Gigs of the year

At The Drive-in / Vicar St, March 26
“Chaos and petulance have made way for generosity and focus. With this first night of their huge 13-week tour triumphing, the quintet genuflect back to the troops with sincerity. Both parties walk away feeling tonight had no right to be this good.”
Full State.ie review

The Gloaming / National Concert Hall, February 2
Soon in danger of having a wing named after them, The Gloaming swept into Earlsfort Terrace and reminded all in attendance why this is one of the most exciting musical concoctions this island has ever witnessed. Martin Hayes’ quintet have fashioned a musical colour palette all their own.

White Denim & Wyvern Lingo / Whelans, Aug 16
“I’m standing in a glacial queue to enter Whelan’s on the last night of summer. From inside, the burnt-sugar groove of ‘Sweet Life Ruiner’ wafts out between the gaps in the shuffling ticketholders. Wyvern Lingo are opening proceedings tonight, which given everyone’s giddiness about the headliners’ return to these shores is a bit like being told you’re flight to the Maldives is getting a free last-minute upgrade.”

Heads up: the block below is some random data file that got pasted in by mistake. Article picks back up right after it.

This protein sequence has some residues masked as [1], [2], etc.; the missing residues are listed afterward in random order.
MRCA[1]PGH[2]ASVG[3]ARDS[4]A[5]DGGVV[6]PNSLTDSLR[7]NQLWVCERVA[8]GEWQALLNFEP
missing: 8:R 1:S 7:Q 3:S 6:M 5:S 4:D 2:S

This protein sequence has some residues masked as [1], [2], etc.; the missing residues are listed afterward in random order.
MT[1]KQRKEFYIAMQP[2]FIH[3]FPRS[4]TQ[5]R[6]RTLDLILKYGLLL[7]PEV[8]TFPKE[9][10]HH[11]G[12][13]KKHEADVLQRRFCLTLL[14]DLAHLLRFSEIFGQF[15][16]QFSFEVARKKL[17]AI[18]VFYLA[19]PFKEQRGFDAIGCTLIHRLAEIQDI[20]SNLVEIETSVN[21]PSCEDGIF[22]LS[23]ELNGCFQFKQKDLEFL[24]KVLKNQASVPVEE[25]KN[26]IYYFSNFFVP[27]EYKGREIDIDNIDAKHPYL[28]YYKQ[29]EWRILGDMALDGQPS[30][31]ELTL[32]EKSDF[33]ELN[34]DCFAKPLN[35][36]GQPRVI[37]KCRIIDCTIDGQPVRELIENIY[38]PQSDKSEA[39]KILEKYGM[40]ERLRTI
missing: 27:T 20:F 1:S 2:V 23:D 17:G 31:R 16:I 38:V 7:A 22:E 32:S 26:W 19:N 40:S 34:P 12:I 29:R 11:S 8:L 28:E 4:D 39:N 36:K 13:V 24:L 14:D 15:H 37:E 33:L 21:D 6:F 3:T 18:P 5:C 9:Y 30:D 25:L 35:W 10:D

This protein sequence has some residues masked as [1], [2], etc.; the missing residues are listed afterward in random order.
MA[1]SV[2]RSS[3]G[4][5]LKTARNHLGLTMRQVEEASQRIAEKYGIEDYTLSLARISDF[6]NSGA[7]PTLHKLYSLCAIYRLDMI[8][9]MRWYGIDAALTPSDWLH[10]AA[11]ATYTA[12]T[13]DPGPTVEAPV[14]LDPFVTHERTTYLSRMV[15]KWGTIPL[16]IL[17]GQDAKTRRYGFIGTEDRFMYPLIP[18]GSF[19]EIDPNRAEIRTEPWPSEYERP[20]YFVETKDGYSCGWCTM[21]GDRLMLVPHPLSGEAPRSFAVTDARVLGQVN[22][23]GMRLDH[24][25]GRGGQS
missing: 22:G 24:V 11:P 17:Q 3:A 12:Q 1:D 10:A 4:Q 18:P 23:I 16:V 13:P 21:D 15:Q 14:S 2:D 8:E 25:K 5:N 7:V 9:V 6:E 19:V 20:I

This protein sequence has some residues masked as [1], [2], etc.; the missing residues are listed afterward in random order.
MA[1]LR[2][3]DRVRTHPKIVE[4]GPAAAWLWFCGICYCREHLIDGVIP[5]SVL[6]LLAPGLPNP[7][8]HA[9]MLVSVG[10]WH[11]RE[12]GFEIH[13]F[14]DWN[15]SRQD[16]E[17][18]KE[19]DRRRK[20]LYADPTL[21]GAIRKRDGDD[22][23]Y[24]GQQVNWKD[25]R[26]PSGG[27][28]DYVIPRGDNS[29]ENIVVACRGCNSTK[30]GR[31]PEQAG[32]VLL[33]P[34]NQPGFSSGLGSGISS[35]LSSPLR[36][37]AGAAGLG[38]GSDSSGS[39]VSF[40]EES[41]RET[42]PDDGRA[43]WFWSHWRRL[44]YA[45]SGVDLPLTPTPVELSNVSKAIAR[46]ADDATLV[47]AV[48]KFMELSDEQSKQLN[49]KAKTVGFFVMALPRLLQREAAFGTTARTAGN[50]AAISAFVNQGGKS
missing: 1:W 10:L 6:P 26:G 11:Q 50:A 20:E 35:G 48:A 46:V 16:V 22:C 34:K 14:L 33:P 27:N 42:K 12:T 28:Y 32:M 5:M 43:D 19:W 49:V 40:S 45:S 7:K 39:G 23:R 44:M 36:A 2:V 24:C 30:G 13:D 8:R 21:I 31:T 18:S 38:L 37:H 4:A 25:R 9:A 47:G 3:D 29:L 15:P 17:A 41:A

Full State.ie review.

Whole Lotta Zepp / Sugar Club, Oct 8
It’s becoming an annual chore thinking up superlatives for this hallowed night every October. Like the best things in life, the recipe is simple – three drummers, the country’s finest rock musicians and a classic Led Zeppelin LP to worship communally. Simon Freedman’s Sugar Club militia are redefining the phrase ‘tribute act’.

Cathy Davey / Whelans, Oct 22
A welcome return for Lady Davey, who took a night off from being an animal-welfare heroine to show that all that hay and manure have not dulled her artistry or stage chops one iota. Like flicking on a lightswitch, she and her brilliant backing band put more hard-touring acts to shame.

Wyvern Lingo / Button Factory, Dec 3
“So yes, eff you, Dingle. You may have offered botanical gin, propeller-scarred dolphins and Girl Band for sustenance this night but we’ve been served the most nourishing thing to come out of Bray since the Kilruddery Farm Market.”
Full State.ie review

 

Best Albums
1. Blackstar – Bowie / 2. Human Performance – Parquet Courts / 3. Mangy Love – Cass McCombs 4. Peel Sessions – The White Stripes / 5. The Gloaming 2 – The Gloaming

 

Best Irish Albums
1. The Gloaming 2 – The Gloaming (my State.ie interview) / 2. Is – Bleeding Heart Pigeons / 3. IIVV – All Tvvins (my State.ie interview) / 4. At Swim – Lisa Hannigan / 5. New Forest – Cathy Davey

 

Best Songs (this changes every day so… yeah, right now, like)

1. Drive It Like You Stole It – Sing Street

2. Dollar Days – Bowie

3. No Tomorrow – Suede

4. Europe is Lost – Kate Tempest (my Sunday Independent interview)

5. Too Young To Live – All Tvvins

6. Berlin Got Blurry – Parquet Courts

7. Sweet Life Ruiner – Wyvern Lingo

8. Mrs Dwyer – The Gloaming

9. To The Rescue – Divine Comedy (my Sunday Independent interview)

10. Scared Money – NxWorries (my indirect nod to the passing of Prince)